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THE ACHARNIANS by Aristophanes, Part 05

DICAEOPOLIS
And for what sin, Acharnian elders, tell me that!
CHORUS (singing, with greater excitement)
You ask that, you impudent rascal, traitor to your country; you
alone amongst us all have concluded a truce, and you dare to look us
in the face!
DICAEOPOLIS
But you do not know why I have treated for peace. Listen!
CHORUS (singing fiercely)
Listen to you? No, no, you are about to die, we will annihilate
you with our stones.
DICAEOPOLIS
But first of all, listen. Stop, my friends.
CHORUS (singing; with intense hatred)
I will hear nothing; do not address me; I hate you more than I
do Cleon, whom one day I shall flay to make sandals for the Knights.
Listen to your long speeches, after you have treated with the
Laconians? No, I will punish you.
DICAEOPOLIS
Friends, leave the Laconians out of debate and consider only
whether I have not done well to conclude my truce.
LEADER OF THE CHORUS
Done well! when you have treated with a people who know neither
gods, nor truth, nor faith.
DICAEOPOLIS
We attribute too much to the Laconians; as for myself, I know that
they are not the cause of all our troubles.
LEADER OF THE CHORUS
Oh, indeed, rascal! You dare to use such language to me and then
expect me to spare you!
DICAEOPOLIS
No, no, they are not the cause of all our troubles, and I who
address you claim to be able to prove that they have much to
complain of in us.
LEADER OF THE CHORUS
This passes endurance; my heart bounds with fury. Thus you dare to
defend our enemies.
DICAEOPOLIS
Were my head on the block I would uphold what I say and rely on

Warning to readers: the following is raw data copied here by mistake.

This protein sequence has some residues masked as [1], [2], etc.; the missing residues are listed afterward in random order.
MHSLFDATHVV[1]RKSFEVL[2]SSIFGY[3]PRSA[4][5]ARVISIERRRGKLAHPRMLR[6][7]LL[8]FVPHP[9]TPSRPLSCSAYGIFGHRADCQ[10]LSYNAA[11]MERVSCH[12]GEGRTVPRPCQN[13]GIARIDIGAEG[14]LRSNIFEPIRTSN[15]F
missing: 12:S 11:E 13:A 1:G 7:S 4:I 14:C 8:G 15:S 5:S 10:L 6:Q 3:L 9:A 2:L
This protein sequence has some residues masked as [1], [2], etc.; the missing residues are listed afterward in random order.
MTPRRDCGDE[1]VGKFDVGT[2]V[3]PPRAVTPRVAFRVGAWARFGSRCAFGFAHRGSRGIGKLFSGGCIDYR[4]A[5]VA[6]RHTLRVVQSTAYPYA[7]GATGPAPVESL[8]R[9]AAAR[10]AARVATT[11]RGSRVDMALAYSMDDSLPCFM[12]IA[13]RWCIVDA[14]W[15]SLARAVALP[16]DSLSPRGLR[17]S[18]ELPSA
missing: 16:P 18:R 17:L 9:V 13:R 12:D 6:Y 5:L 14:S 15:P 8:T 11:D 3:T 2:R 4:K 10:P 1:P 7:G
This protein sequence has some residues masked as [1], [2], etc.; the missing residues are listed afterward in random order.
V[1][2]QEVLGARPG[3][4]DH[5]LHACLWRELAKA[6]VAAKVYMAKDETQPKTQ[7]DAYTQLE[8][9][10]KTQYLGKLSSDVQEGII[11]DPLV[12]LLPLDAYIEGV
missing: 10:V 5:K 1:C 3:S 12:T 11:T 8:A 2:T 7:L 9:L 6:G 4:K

the approval of the people.
LEADER OF THE CHORUS
Comrades, let us hurl our stones and dye this fellow purple.
DICAEOPOLIS
What black fire-brand has inflamed your heart! You will not hear
me? You really will not, Acharnians?
LEADER OF THE CHORUS
No, a thousand times, no.
DICAEOPOLIS
This is a hateful injustice.
LEADER OF THE CHORUS
May I die if I listen.
DICAEOPOLIS
Nay, nay! have mercy, have mercy, Acharnians.
LEADER OF THE CHORUS
You shall die.
DICAEOPOLIS
Well, blood for blood! I will kill your dearest friend. I have
here the hostages of Acharnae; I shall disembowel them.
(He goes into the house.)
LEADER OF THE CHORUS
Acharnians, what means this threat? Has he got one of our children
in his house? What gives him such audacity?
DICAEOPOLIS (coming out again)
Stone me, if it please you; I shall avenge myself on this. (He
shows them a basket.) Let us see whether you have any love for your
coals.
LEADER OF THE CHORUS
Great Gods! this basket is our fellow-citizen. Stop, stop, in
heaven's name!
DICAEOPOLIS
I shall dismember it despite your cries; I will listen to nothing.
CHORUS (singing; tragically)
How, will you kill this coal-basket, my beloved comrade?
DICAEOPOLIS
Just now you would not listen to me.
CHORUS (singing; plaintively)
Well, speak now, if you will; tell us, tell us you have a weakness
for the Lacedaemonians. I consent to anything; never will I forsake
this dear little basket.
DICAEOPOLIS
First, throw down your stones.
CHORUS (singing; meekly)
There I it's done. And you put away your sword.
DICAEOPOLIS
Let me see that no stones remain concealed in your cloaks.
CHORUS (singing; petulantly)
They are all on the ground; see how we shake our garments. Come,
no haggling, lay down your sword; we threw away everything while
crossing from one side of the Orchestra to the other.
DICAEOPOLIS
What cries of anguish you would have uttered had these coals of
Parnes been dismembered, and yet it came very near it; had they
perished, their death would have been due to the folly of their
fellow-citizens. The poor basket was so frightened, look, it has
shed a thick black dust over me, the same as a cuttle-fish does.
What an irritable temper! You shout and throw stones, you will not
hear my arguments-not even when I propose to speak in favour of the
Lacedaemonians with my head on the block; and yet I cling to life.
(He goes into the house.)

 

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